Today Mandie is sharing her thoughts on Thunder Bay by Douglas Skelton, a book named in her books of the year list for 2019. I like to think I had a hand to play in this as I recommended the book to her in the first place, but it probably has more to do with all the times she has seen the author at literary festivals. With a thank you to Telford and Wrekin Libraries for being sensible enough to stock a copy of the book, here’s what it’s all about.
About the Book
When reporter Rebecca Connolly is told of Roddie Drummond’s return to the island of Stoirm she senses a story. Fifteen years before he was charged with the murder of his lover, Mhairi. When he was found Not Proven, Roddie left the island and no one, apart from his sister, knew where he was or what he was doing. Now he has returned for his mother’s funeral – and it will spark an explosion of hatred, bitterness and violence.Available from: Amazon | Kobo | Waterstones | Googleplay | Apple Books
Defying her editor’s wishes, Rebecca joins forces with local photographer Chazz Wymark to dig into the secrets surrounding Mhairi’s death, and her mysterious last words of Thunder Bay, the secluded spot on the west coast of the island where, according to local lore, the souls of the dead set off into the after life.
When another murder takes place, and the severe weather that gives the island its name hits, she is ideally placed to uncover the truth about what happened that night fifteen years before.
I think I am a little bit late to the party on this book – but sometimes better late than never is not a bad thing. I was determined to start using my local library so when I came across this on their list it seemed the perfect choice. Having listened to Douglas speak about this and many other things at some of the book events it had been to it had been on my TBR wish list for some time.
The story centres on journalist Rebecca Connolly who has been told of the return of Roddie Drummond to the island of Stoirm for his mother’s funeral… this may not seem very newsworthy except for the fact that Roddy had been charged with the murder of his partner Mhairi several years before. The case was found Not Proven and Roddie just disappeared. The fact that he was returning did not sit well with many of the Islanders and Rebecca wanted to see if she could unearth anything new. She also had another reason for going there. This was the Island that her father was from, yet she knew nothing about it or his family as he had always refused to talk about it.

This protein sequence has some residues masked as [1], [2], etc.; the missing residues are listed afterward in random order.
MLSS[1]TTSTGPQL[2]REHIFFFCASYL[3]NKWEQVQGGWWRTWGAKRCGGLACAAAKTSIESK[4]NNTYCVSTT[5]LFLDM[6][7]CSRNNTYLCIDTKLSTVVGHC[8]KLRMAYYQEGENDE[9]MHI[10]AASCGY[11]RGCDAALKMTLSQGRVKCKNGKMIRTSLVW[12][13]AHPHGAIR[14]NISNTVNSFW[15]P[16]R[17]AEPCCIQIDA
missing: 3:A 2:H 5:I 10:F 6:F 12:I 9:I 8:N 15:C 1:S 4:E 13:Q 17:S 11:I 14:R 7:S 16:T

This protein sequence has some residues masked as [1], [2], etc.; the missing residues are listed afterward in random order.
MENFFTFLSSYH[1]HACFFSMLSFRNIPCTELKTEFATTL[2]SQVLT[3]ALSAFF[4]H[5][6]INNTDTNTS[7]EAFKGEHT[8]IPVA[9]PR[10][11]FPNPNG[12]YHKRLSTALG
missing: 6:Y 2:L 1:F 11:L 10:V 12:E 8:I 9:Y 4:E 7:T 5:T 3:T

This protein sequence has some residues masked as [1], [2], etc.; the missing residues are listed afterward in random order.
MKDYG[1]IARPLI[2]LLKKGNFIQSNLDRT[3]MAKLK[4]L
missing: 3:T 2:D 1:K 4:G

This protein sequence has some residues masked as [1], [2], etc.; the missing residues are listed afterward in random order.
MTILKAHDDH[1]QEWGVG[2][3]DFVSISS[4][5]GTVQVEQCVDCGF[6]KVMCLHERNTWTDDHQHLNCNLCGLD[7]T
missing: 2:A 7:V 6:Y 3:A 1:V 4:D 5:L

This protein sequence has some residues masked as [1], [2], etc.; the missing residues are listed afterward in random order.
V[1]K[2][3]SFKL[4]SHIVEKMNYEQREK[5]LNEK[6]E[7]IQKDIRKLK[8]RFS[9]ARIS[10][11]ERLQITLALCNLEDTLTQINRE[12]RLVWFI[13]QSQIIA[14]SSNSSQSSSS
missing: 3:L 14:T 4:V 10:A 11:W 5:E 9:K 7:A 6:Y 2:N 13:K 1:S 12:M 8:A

I have to say that I absolutely loved this book and everyone who had told be how good it was were 100% spot on. Douglas Skelton manages to describe the feeling of isolation of island life. With the rugged landscape and the impending storms, it all adds to the atmosphere of the story. The prologue certainly had me hooked from the beginning and I knew I had to find out what happened. Everyone has secrets and as the truth behind Mhari’s death is revealed then certainly Island life doesn’t seem so idyllic after all. As Rebecca finally uncovers the truth about her father’s family and why he left never to return, Stoirm reveals itself to be an island that is not really welcoming to outsiders… despite the efforts to create it into a tourist destination.
I loved the relationship between Rebecca and Island reporter Chaz. They had an easy friendship and when you add Alan into the mix you are treated to probably the only light moments in the whole book enabling it to not be completely dark. As for the ending… Well that was certainly not something I was expecting but it was what helped make it one of my favourite reads of 2019 and a book I think should be on others reading lists.
About the Author
Douglas Skelton was born in Glasgow. He has been a bank clerk, tax officer, taxi driver (for two days), wine waiter (for two hours), journalist and investigator. He has written eleven true crime and Scottish criminal history books but now concentrates on fiction. His novel Open Wounds (2016) was longlisted for the McIlvanney Award. Douglas has investigated real-life crime for Glasgow solicitors and was involved in a long-running campaign to right the famous Ice-Cream Wars miscarriage of justice.